Encyclopedia Astronautica
2005.07.30 - STS-114 MCC Status Report #10


Transfers of additional water and supplies to the International Space Station will continue Sunday as the crew aboard Space Shuttle Discovery begins Flight Day 6. The STS-114 mission was formally extended by one day as mission managers Saturday decided to spend one more day docked to the ISS.

Two additional collapsible water containers holding more than 10 gallons each are expected to be added to the cargo transfer list before the Shuttle leaves, bringing to 17 the number that will be left behind, a substantial increase in the amount of available water.

ISS Program Manager Bill Gerstenmaier said in a Saturday news conference that the program was very happy to have the additional supplies and that the station's consumables status had improved considerably with Discovery's visit.

Mission Manager Wayne Hale said Saturday that the added mission day will be added to the crew's schedule after the third spacewalk day.

Hale also noted Saturday that Discovery's protective tiles and thermal blankets passed review and are cleared for entry. Analysis continues on the reinforced carbon-carbon areas and two protruding gap fillers.

Also Sunday, astronauts will make preparations for the second spacewalk of the mission scheduled for Monday. Discovery's cabin pressure will be reduced to 10.2 psi to prepare Mission Specialists Stephen Robinson and Soichi Noguchi of the Japan Aerospace Exploration Agency for their work outside the spacecraft.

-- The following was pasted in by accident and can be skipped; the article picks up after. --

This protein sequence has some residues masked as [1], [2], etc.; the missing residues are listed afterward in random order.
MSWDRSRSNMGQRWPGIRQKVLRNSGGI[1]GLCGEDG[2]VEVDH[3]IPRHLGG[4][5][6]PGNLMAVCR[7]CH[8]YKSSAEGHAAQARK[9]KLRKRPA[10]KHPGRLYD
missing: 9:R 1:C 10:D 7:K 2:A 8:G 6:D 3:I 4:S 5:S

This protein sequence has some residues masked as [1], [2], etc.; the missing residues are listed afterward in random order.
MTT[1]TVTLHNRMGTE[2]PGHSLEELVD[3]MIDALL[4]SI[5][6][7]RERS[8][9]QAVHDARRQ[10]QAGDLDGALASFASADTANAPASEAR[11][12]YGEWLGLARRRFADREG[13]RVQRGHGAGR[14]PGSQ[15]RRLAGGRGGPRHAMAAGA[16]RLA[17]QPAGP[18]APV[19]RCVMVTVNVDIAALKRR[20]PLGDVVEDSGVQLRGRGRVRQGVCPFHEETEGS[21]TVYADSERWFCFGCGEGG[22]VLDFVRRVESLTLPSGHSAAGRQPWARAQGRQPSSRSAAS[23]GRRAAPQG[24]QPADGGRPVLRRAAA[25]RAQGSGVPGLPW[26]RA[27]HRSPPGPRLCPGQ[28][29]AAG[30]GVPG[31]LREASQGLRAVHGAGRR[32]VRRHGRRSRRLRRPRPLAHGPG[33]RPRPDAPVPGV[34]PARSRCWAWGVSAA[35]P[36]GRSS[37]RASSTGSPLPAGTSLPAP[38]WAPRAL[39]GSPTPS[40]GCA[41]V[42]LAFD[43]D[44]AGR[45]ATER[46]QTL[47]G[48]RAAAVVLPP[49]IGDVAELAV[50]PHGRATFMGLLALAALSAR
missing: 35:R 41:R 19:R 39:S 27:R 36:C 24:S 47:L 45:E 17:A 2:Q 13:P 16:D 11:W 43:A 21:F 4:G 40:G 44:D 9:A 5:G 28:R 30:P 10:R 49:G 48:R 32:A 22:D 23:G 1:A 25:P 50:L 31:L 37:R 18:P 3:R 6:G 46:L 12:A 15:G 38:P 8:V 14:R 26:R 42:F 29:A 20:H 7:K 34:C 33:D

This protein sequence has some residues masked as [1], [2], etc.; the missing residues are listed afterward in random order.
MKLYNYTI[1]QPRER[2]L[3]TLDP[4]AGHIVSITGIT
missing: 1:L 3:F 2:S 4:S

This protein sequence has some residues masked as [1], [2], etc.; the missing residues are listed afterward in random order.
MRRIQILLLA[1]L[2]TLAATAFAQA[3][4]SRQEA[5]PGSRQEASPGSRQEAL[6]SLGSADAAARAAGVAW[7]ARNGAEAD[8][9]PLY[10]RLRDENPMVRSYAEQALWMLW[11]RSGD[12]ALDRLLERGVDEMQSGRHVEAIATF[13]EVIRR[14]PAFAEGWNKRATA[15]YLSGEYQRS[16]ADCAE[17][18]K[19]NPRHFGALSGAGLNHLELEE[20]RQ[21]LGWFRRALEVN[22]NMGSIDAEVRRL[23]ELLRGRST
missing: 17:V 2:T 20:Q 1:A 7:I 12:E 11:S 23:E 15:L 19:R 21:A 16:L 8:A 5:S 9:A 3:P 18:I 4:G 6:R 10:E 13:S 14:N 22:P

Space Shuttle and Space Station crewmembers will participate in two separate in-flight interviews. Shuttle Commander Eileen Collins, Pilot Jim Kelly and Mission Specialist Charlie Camarda will talk to reporters with ABC News, Fox News and NBC's "Meet the Press" at 5:49 a.m. CDT. Collins, Robinson, Noguchi and NASA ISS Science Officer John Phillips will speak with CBS News, CNN and Discovery Channel reporters at 7:39 a.m.

Discovery's crew was awakened at 11:11 p.m. CDT by the song "I'm Goin' Up," by Claire Lynch for Mission Specialist Wendy Lawrence. The Space Station crew was awakened about the same time by a tone onboard.

The crews of Discovery and the Space Station are scheduled to go to sleep about 2:09 p.m. CDT.

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